Place Value Activities

Place Value Practice:   School Day Count Routine

Students need many different activities to develop a conceptual understanding of our base-ten number system.   In the early grades, students often represent the school day or the day of the month by adding another straw each day. Students count the straws and determine if they can make a group or bundle of 10 to move to the tens pocket. Students then write the correct numerals to mark how many single straws (ones) and how many bundles (groups of ten straws) they have. Recording this on a place value chart with the straws helps students develop meaning for place value.   In fact, in classrooms that practice this school day count routine, it is not uncommon to hear students make the unsolicited observation that "tomorrow is a bundle day."

Regrouping ten bundles into one bunch of 100 straws is cause for celebration in a primary classroom. This is clearly an important part of every 100th day celebration.

Read more about morning routines in the primary classroom and how these practices contribute to students' conceptual development of place value.

Place Value Games

Games provide extended place value practice for students and allow them to use their conceptual understanding to develop appropriate strategies to win the game.   The best games encourage students to try out many options in search of the best solution.   This search for the best solution prompts additional practice in a highly-motivational setting.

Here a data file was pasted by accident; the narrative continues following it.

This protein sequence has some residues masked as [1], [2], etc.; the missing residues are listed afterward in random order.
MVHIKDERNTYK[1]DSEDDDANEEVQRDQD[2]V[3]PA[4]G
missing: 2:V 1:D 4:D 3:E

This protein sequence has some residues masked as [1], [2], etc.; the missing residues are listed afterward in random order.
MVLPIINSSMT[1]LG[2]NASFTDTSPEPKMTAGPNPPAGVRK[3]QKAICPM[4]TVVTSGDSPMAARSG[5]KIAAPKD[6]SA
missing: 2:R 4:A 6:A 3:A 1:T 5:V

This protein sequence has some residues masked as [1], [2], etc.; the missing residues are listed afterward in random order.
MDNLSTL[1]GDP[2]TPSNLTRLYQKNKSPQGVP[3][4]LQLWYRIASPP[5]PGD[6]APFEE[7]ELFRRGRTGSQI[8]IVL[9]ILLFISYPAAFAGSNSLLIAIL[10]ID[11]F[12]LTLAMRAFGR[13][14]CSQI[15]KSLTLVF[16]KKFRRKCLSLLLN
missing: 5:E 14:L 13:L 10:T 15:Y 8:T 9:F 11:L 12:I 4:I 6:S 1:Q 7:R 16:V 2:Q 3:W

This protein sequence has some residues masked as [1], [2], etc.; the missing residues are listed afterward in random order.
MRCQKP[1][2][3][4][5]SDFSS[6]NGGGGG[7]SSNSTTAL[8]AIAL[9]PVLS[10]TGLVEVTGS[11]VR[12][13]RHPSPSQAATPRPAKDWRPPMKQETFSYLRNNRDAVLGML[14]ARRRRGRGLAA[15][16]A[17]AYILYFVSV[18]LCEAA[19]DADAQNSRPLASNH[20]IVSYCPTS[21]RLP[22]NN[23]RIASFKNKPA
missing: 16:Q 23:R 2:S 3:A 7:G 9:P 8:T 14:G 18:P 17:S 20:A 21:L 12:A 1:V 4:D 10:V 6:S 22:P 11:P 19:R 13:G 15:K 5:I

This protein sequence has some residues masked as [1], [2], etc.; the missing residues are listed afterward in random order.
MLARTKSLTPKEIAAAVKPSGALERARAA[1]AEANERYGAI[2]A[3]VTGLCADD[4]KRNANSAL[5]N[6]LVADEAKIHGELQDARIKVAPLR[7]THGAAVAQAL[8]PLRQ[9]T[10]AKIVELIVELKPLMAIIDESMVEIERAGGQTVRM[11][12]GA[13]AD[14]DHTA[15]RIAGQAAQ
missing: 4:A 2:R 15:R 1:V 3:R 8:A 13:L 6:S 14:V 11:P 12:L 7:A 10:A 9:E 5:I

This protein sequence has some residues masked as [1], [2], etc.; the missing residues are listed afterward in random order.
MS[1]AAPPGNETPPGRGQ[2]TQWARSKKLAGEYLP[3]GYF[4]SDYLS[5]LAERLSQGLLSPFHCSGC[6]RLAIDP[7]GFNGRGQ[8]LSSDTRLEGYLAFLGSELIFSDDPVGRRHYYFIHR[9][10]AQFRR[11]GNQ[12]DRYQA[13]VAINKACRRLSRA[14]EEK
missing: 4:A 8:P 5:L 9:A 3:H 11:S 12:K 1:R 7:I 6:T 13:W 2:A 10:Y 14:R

Place Value Game:

Students use number cards to create the largest number possible.

More Place Value Games

These games provide place-value practice for students as they try to build the largest numbers with the digits they draw:

Who Has? Decks

Who Has? More or Less:   this activity builds on students' conceptual sense of place value as they mentally add or subtract one-digit numbers or multiples of 10.   The deck is designed to provide practice in extended addition and subtraction facts by including these multiples of 10.   The deck could be extended to provide practice for 3- or 4-digit numbers by adding or subtracting multiples of 100 or multiples of 1000.

Who Has? Base Ten: this activity is designed for students in Grades 1-2 to practice place value by associating the base-ten block representation of two-digit numbers with the digits.   This activity is meant to follow and complement the use of the base-ten blocks in mathematical instruction not to replace students' use of these manipulatives.

Downloads:   These PDF files are designed to be printed on 2x4 inch labels (10 to a sheet) which can then be affixed to index cards to create the Who Has? decks:

Problem Solving Tasks

These problems are designed for students in Grades 1-2:

These problems are designed for students in Grades 3-4: